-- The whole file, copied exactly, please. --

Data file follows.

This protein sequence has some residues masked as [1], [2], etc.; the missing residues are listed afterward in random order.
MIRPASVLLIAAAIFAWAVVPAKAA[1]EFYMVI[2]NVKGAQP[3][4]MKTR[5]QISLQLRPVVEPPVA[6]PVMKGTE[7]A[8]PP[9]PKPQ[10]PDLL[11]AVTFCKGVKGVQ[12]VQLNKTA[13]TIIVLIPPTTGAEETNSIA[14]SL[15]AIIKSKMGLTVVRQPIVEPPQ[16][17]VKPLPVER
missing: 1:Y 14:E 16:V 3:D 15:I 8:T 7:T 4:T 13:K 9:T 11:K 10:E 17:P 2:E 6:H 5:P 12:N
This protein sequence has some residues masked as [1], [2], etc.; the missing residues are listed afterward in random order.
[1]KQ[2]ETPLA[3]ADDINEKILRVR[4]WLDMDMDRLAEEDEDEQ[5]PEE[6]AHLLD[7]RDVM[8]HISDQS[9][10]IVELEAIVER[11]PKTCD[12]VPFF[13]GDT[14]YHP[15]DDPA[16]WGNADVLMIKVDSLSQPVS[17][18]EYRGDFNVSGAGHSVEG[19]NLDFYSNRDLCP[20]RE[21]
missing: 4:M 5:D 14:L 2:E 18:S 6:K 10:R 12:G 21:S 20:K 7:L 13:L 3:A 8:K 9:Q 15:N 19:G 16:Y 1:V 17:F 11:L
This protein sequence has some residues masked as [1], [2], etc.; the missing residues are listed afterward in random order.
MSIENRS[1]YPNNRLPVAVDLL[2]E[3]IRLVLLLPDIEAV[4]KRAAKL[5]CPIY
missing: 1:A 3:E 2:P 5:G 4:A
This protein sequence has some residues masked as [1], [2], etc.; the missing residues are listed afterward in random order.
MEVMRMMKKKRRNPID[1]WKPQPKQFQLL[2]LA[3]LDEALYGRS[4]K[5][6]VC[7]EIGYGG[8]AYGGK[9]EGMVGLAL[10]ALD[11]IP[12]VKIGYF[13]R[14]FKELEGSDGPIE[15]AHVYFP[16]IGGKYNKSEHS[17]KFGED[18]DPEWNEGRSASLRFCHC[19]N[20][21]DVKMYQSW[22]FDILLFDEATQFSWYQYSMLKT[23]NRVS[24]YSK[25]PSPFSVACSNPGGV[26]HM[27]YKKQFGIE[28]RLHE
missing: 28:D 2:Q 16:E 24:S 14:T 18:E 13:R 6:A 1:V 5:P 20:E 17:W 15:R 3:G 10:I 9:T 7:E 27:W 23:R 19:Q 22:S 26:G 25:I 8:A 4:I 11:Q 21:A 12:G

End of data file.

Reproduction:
This protein sequence has some residues masked as [1], [2], etc.; the missing residues are listed afterward in random order.
MIRPASVLLIAAAIFAWAVVPAKAA[1]EFYMVI[2]NVKGAQP[3][4]MKTR[5]QISLQLRPVVEPPVA[6]PVMKGTE[7]A[8]PP[9]PKPQ[10]PDLL[11]AVTFCKGVKGVQ[12]VQLNKTA[13]TIIVLIPPTTGAEETNSIA[14]SL[15]AIIKSKMGLTVVRQPIVEPPQ[16][17]VKPLPVER
missing: 1:Y 14:E 16:V 3:D 15:I 8:T 7:T 4:T 13:K 9:T 11:K 10:E 17:P 2:E 6:H 5:P 12:N
This protein sequence has some residues masked as [1], [2], etc.; the missing residues are listed afterward in random order.
[1]KQ[2]ETPLA[3]ADDINEKILRVR[4]WLDMDMDRLAEEDEDEQ[5]PEE[6]AHLLD[7]RDVM[8]HISDQS[9][10]IVELEAIVER[11]PKTCD[12]VPFF[13]GDT[14]YHP[15]DDPA[16]WGNADVLMIKVDSLSQPVS[17][18]EYRGDFNVSGAGHSVEG[19]NLDFYSNRDLCP[20]RE[21]
missing: 4:M 5:D 14:L 2:E 18:S 6:K 10:R 12:G 21:S 20:K 7:L 13:L 3:A 8:K 9:Q 15:N 19:G 16:Y 1:V 17:F 11:L
This protein sequence has some residues masked as [1], [2], etc.; the missing residues are listed afterward in random order.
MSIENRS[1]YPNNRLPVAVDLL[2]E[3]IRLVLLLPDIEAV[4]KRAAKL[5]CPIY
missing: 1:A 3:E 2:P 5:G 4:A
This protein sequence has some residues masked as [1], [2], etc.; the missing residues are listed afterward in random order.
MEVMRMMKKKRRNPID[1]WKPQPKQFQLL[2]LA[3]LDEALYGRS[4]K[5][6]VC[7]EIGYGG[8]AYGGK[9]EGMVGLAL[10]ALD[11]IP[12]VKIGYF[13]R[14]FKELEGSDGPIE[15]AHVYFP[16]IGGKYNKSEHS[17]KFGED[18]DPEWNEGRSASLRFCHC[19]N[20][21]DVKMYQSW[22]FDILLFDEATQFSWYQYSMLKT[23]NRVS[24]YSK[25]PSPFSVACSNPGGV[26]HM[27]YKKQFGIE[28]RLHE
missing: 28:D 2:Q 16:E 24:S 14:T 18:E 13:R 6:A 1:V 5:P 20:E 17:W 15:R 3:G 10:I 9:T 7:E 27:W 23:R 19:Q 22:S 26:G 25:I 8:A 4:I 11:Q 21:A 12:G